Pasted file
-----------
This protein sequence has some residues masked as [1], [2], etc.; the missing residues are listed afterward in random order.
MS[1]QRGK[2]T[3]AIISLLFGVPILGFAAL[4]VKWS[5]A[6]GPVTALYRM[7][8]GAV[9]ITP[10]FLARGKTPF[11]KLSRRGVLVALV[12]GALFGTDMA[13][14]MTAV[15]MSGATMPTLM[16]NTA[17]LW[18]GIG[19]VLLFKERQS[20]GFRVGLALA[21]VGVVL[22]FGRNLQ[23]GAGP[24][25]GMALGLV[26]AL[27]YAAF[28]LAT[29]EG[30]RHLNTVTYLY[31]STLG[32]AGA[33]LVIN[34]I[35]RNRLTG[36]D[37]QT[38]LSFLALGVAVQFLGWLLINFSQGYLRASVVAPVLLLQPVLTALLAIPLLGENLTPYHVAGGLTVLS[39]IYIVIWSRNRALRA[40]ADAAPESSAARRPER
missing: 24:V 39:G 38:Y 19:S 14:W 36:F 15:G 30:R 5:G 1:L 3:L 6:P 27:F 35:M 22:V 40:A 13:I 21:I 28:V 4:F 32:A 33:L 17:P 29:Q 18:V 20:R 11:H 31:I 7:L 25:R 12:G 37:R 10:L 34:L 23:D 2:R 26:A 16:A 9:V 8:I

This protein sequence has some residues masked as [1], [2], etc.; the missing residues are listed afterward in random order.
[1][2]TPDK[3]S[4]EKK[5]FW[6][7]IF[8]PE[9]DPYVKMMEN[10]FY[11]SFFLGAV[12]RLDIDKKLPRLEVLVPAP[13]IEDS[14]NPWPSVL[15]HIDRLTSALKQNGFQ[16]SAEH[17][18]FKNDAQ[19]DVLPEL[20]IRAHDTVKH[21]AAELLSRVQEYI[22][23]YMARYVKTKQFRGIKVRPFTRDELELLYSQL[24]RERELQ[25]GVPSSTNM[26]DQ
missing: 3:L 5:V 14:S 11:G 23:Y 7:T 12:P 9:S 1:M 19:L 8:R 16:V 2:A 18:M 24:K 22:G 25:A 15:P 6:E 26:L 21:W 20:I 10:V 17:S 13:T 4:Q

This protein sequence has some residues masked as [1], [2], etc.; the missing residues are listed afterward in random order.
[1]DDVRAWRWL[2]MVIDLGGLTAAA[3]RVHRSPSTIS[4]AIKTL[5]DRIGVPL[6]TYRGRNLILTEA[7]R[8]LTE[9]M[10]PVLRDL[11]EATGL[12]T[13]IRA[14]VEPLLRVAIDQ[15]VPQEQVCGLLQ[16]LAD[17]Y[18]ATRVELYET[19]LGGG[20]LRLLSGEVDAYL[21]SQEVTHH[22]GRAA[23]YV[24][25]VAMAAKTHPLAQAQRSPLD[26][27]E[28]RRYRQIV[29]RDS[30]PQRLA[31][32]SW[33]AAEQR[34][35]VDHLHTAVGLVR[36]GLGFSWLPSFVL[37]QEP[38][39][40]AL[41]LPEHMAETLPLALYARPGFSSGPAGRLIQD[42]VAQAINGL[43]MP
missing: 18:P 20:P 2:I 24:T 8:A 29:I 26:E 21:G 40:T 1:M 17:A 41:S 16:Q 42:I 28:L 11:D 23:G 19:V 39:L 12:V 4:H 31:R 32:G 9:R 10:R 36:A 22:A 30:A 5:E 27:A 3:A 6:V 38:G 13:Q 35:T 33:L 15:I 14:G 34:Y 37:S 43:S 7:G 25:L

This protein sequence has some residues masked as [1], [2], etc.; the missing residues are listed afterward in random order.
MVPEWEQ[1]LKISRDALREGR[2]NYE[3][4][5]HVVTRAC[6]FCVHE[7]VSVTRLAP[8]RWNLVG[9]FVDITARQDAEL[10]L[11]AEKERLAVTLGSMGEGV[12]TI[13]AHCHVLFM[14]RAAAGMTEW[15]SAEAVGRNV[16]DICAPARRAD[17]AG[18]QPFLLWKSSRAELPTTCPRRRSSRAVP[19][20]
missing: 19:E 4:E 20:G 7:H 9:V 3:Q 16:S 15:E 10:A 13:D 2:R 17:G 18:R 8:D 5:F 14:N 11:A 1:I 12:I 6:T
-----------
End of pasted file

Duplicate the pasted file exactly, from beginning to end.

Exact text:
This protein sequence has some residues masked as [1], [2], etc.; the missing residues are listed afterward in random order.
MS[1]QRGK[2]T[3]AIISLLFGVPILGFAAL[4]VKWS[5]A[6]GPVTALYRM[7][8]GAV[9]ITP[10]FLARGKTPF[11]KLSRRGVLVALV[12]GALFGTDMA[13][14]MTAV[15]MSGATMPTLM[16]NTA[17]LW[18]GIG[19]VLLFKERQS[20]GFRVGLALA[21]VGVVL[22]FGRNLQ[23]GAGP[24][25]GMALGLV[26]AL[27]YAAF[28]LAT[29]EG[30]RHLNTVTYLY[31]STLG[32]AGA[33]LVIN[34]I[35]RNRLTG[36]D[37]QT[38]LSFLALGVAVQFLGWLLINFSQGYLRASVVAPVLLLQPVLTALLAIPLLGENLTPYHVAGGLTVLS[39]IYIVIWSRNRALRA[40]ADAAPESSAARRPER
missing: 24:V 39:G 38:Y 19:S 14:W 36:F 15:G 30:R 5:G 1:L 3:L 6:P 27:F 35:M 22:V 40:A 13:I 21:I 28:V 4:F 32:A 33:L 17:P 29:Q 18:V 20:R 11:H 31:I 7:L 25:R 12:G 37:R 10:L 34:L 23:D 2:R 26:A 16:A 9:V 8:I

This protein sequence has some residues masked as [1], [2], etc.; the missing residues are listed afterward in random order.
[1][2]TPDK[3]S[4]EKK[5]FW[6][7]IF[8]PE[9]DPYVKMMEN[10]FY[11]SFFLGAV[12]RLDIDKKLPRLEVLVPAP[13]IEDS[14]NPWPSVL[15]HIDRLTSALKQNGFQ[16]SAEH[17][18]FKNDAQ[19]DVLPEL[20]IRAHDTVKH[21]AAELLSRVQEYI[22][23]YMARYVKTKQFRGIKVRPFTRDELELLYSQL[24]RERELQ[25]GVPSSTNM[26]DQ
missing: 3:L 5:V 14:S 11:G 23:Y 7:T 12:P 9:S 1:M 19:L 8:R 16:V 2:A 18:M 24:K 22:G 25:A 15:P 6:E 26:L 21:W 20:I 10:V 17:S 13:T 4:Q

This protein sequence has some residues masked as [1], [2], etc.; the missing residues are listed afterward in random order.
[1]DDVRAWRWL[2]MVIDLGGLTAAA[3]RVHRSPSTIS[4]AIKTL[5]DRIGVPL[6]TYRGRNLILTEA[7]R[8]LTE[9]M[10]PVLRDL[11]EATGL[12]T[13]IRA[14]VEPLLRVAIDQ[15]VPQEQVCGLLQ[16]LAD[17]Y[18]ATRVELYET[19]LGGG[20]LRLLSGEVDAYL[21]SQEVTHH[22]GRAA[23]YV[24][25]VAMAAKTHPLAQAQRSPLD[26][27]E[28]RRYRQIV[29]RDS[30]PQRLA[31][32]SW[33]AAEQR[34][35]VDHLHTAVGLVR[36]GLGFSWLPSFVL[37]QEP[38][39][40]AL[41]LPEHMAETLPLALYARPGFSSGPAGRLIQD[42]VAQAINGL[43]MP
missing: 18:P 20:P 2:I 24:T 8:A 29:I 26:E 21:G 40:T 1:M 17:A 41:S 16:Q 42:I 28:L 11:D 23:G 19:V 39:L 12:V 4:H 31:R 32:G 9:R 10:R 36:A 22:A 30:A 5:E 27:A 3:A 6:V 38:G 13:Q 35:T 33:L 15:I 14:G 34:Y 37:S 43:S 7:G 25:L

This protein sequence has some residues masked as [1], [2], etc.; the missing residues are listed afterward in random order.
MVPEWEQ[1]LKISRDALREGR[2]NYE[3][4][5]HVVTRAC[6]FCVHE[7]VSVTRLAP[8]RWNLVG[9]FVDITARQDAEL[10]L[11]AEKERLAVTLGSMGEGV[12]TI[13]AHCHVLFM[14]RAAAGMTEW[15]SAEAVGRNV[16]DICAPARRAD[17]AG[18]QPFLLWKSSRAELPTTCPRRRSSRAVP[19][20]
missing: 19:E 4:E 20:G 7:H 9:V 3:Q 16:S 15:E 10:A 13:D 2:R 17:G 18:R 8:D 5:F 14:N 11:A 1:I 12:I 6:T